- The Washington Times - Monday, September 13, 2004

Cornerback Fred Smoot has been excited since January, when Gregg Williams took over the Washington Redskins defense.

Smoot didn’t feel this good about his unit even when the Redskins finished fifth in the league in 2001 under esteemed coordinator Marvin Lewis.

Smoot can feel even better now.

The Redskins held the Tampa Bay Buccaneers to a field goal and 169 yards of offense yesterday in the regular-season debut of Williams’ aggressive scheme, a 16-10 Washington victory.

“We’ve finally got a defense that fits us,” Smoot said. “Since I’ve been here, we’ve been a bend-but-don’t-break defense. Even with Marvin, we played a lot more zone and didn’t blitz as much. Right now, we’re real aggressive. We’re dictating.”

Almost all of the hype before yesterday’s game centered on the return to Washington of Hall of Fame coach Joe Gibbs and his offensive wizardry. But afterward, Gibbs made plain that he knew why his Redskins won.

“I can’t talk enough about the defense,” Gibbs said. “They played extremely well in preseason, and I was just praying that we were going to have that kind of defense when we got to the regular season. Today, they played great. They kept us in the game. They made big plays, got turnovers, got sacks.”

The Redskins ranked just 25th overall and 24th against the run last season.

Yesterday, however, they dominated up front, limiting the Bucs to 30 yards on 15 carries, sacking quarterback Brad Johnson four times and forcing two turnovers. Even the much-maligned front four played well.

“There has been a lot said about our D-line, that we’re not that good, that we’re the weak link,” end Phillip Daniels said. “But we don’t feel that way. We don’t care what people say. We looked at each other and said, ‘Let’s get it done.’”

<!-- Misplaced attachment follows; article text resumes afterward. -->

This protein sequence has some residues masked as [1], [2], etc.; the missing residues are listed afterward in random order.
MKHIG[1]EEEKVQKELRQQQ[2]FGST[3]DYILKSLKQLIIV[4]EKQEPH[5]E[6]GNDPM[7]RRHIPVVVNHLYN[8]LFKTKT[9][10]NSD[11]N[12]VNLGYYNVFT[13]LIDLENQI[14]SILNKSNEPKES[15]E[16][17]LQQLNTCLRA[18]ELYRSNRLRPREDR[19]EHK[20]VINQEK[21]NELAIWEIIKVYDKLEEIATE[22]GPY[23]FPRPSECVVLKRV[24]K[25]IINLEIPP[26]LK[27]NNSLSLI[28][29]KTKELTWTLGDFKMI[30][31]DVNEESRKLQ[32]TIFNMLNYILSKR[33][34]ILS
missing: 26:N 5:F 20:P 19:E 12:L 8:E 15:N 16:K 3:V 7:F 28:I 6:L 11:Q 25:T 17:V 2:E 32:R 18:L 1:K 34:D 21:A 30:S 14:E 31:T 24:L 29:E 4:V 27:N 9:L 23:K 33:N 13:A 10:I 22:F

Williams’ masterful game plan also forced the Bucs to change their tactics.

“The blitzes were coming from everywhere,” end Renaldo Wynn said. “You could see [Johnson] started getting rid of the ball pretty fast. Sooner or later, they were going to slip up and we were going to take advantage of it.”

Safety Matt Bowen was the first to do so. Late in the first quarter, Bowen came in on Johnson untouched and stripped the ball. Tackle Cornelius Griffin recovered at the Tampa Bay 34. Ten plays later, kicker John Hall made it 10-0.

Bowen picked up his second sack of the game — and just the second of his six-year career — on another blitz with 5:37 left, one play after Wynn and backup end Ron Warner dropped Johnson for a 5-yard loss. Ten plays later, Hall kicked his third field goal of the game.

Linebacker LaVar Arrington provided the coup de grace, dropping Johnson on the final play of the game.

“It’s like getting the sign to steal in baseball,” Bowen said of Williams’ frequent blitz calls. “You know a lot of times, you’re going to come free and get to the quarterback. That makes your heartbeat go up a little more.”

And the hearts of Gibbs and Redskins fans beat a little easier.

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